The petitions and intercessions Rome carefully registered and looked on with complacent smile, as these nations came and threw themselves into her arms. She neglected no opportunity of augmenting and extending her power, and to her eyes, commendations, flatteries, exaggerated compliments, requests for advice from other churches, all became titles and documentary proof of her authority.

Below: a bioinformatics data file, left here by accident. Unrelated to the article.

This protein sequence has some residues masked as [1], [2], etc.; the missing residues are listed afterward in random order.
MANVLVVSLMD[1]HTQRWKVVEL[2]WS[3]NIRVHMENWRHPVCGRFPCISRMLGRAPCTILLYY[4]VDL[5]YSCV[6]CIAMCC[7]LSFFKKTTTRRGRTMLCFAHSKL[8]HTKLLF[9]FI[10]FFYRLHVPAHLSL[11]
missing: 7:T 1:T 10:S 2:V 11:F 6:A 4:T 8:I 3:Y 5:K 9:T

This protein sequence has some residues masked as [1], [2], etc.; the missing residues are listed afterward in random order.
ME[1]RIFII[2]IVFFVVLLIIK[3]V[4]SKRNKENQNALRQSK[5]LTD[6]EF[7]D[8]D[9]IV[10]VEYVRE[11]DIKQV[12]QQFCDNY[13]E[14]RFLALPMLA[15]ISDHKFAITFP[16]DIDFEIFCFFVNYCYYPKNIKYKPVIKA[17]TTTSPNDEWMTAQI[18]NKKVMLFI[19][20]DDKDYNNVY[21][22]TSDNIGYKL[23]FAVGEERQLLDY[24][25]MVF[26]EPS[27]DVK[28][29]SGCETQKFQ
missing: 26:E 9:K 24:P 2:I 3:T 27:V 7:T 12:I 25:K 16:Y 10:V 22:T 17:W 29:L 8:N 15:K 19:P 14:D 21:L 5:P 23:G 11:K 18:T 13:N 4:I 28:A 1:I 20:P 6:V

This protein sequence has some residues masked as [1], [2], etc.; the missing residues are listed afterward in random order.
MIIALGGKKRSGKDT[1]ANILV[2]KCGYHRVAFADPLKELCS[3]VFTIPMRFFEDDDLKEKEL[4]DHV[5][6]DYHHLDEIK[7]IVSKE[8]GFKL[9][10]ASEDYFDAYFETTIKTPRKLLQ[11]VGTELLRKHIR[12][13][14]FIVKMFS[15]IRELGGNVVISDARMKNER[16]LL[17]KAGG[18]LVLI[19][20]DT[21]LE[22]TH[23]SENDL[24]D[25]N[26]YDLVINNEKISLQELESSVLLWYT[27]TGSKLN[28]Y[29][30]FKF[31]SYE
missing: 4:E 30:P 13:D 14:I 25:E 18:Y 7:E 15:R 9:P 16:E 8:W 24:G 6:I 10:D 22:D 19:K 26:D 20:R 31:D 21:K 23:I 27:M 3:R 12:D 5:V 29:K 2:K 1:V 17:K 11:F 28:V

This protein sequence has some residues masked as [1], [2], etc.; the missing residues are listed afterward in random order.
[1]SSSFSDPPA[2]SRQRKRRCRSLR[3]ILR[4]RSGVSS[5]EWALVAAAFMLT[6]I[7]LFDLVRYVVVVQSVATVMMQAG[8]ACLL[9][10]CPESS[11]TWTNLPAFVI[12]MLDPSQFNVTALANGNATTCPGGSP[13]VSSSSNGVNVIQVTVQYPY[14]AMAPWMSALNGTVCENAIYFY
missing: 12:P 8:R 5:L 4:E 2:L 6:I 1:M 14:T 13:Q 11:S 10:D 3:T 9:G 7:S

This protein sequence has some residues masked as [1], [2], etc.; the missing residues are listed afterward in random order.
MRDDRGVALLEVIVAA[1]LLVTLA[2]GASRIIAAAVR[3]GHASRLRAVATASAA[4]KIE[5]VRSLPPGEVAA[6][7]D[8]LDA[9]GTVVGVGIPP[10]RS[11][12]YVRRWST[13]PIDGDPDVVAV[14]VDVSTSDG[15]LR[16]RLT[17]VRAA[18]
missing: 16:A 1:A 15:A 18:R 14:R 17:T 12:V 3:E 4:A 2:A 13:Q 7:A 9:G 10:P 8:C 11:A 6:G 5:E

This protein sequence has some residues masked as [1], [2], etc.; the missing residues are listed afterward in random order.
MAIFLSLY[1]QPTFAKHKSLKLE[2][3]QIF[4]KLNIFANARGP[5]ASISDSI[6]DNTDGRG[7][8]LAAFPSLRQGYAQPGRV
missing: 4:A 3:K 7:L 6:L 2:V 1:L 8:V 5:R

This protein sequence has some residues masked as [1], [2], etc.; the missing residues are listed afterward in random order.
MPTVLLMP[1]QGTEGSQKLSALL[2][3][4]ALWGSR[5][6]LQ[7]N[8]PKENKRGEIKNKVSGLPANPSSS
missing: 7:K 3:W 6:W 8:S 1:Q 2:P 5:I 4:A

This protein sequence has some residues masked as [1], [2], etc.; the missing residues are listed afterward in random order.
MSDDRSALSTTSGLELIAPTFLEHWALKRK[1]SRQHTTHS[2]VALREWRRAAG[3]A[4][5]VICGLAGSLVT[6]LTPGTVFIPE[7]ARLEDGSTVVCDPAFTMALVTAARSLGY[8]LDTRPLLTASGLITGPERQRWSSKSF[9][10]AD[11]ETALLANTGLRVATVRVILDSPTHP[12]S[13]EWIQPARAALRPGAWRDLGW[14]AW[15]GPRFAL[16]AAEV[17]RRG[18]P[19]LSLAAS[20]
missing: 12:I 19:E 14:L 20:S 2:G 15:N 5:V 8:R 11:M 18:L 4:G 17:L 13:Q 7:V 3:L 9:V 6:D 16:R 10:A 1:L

Even so early as the third century, the doctrine of the Church, and the necessity of her having an external unity, had begun to gain ground. (That is the church trying to function as a universal church rather than independent congregations). The Church internal, which is the body of Christ, is necessarily and perpetually one. The church visible doubtlessly partakes in that unity of the first; but, considered in itself, multiplicity is a characteristic which even scripture attributes to it. While they speak to us of one church of God, they mention, when treating of the church external — "churches of Galatia," etc. These different churches might, without doubt, strive after a certain degree of external unity; but if this bond were a-wanting, they did not, therefore, lose any of the essential qualities of the church of Christ. That grand thing that bound together in one the members of the primitive church, was that living faith, by which they all held of Christ, as their common Head. But various circumstances concurred in originating and giving extension to the idea, that there was a necessity for external unity (development of the universal church idea). Men accustomed to the political forms of an earthly country, transferred some of their views into the spiritual and eternal kingdom of Jesus Christ. The one universal truth received from the apostles was opposed to error as it flowed from the schools of theosophy or from the sect. This was well, as long as the invisible and spiritual was identified with the church visible and external. But a great divorce began. The outward show of an uniform and external organization, gradually superseded the internal and spiritual unity. Men forsook the faith and prostrated themselves before those who once held it. With the decay of faith something else was sought to bind the members of the church together, and they came to be bound by bishop, archbishops, popes, canons. Salvation then was no longer streaming from the Word but now said to be transmitted by humanly invented forms. The church became the mediator, instead of Christ. Once the error of there being a necessity for the existence of a visible church unity was established, another was seen to follow — that of there being a necessity for having external representation of this unity. Do we not have again today this effort for an external representation in such things as a radio program sponsored by "churches of Christ," and "church of Christ colleges," and "church of Christ homes," etc? But then, that seems to be the way of apostasy!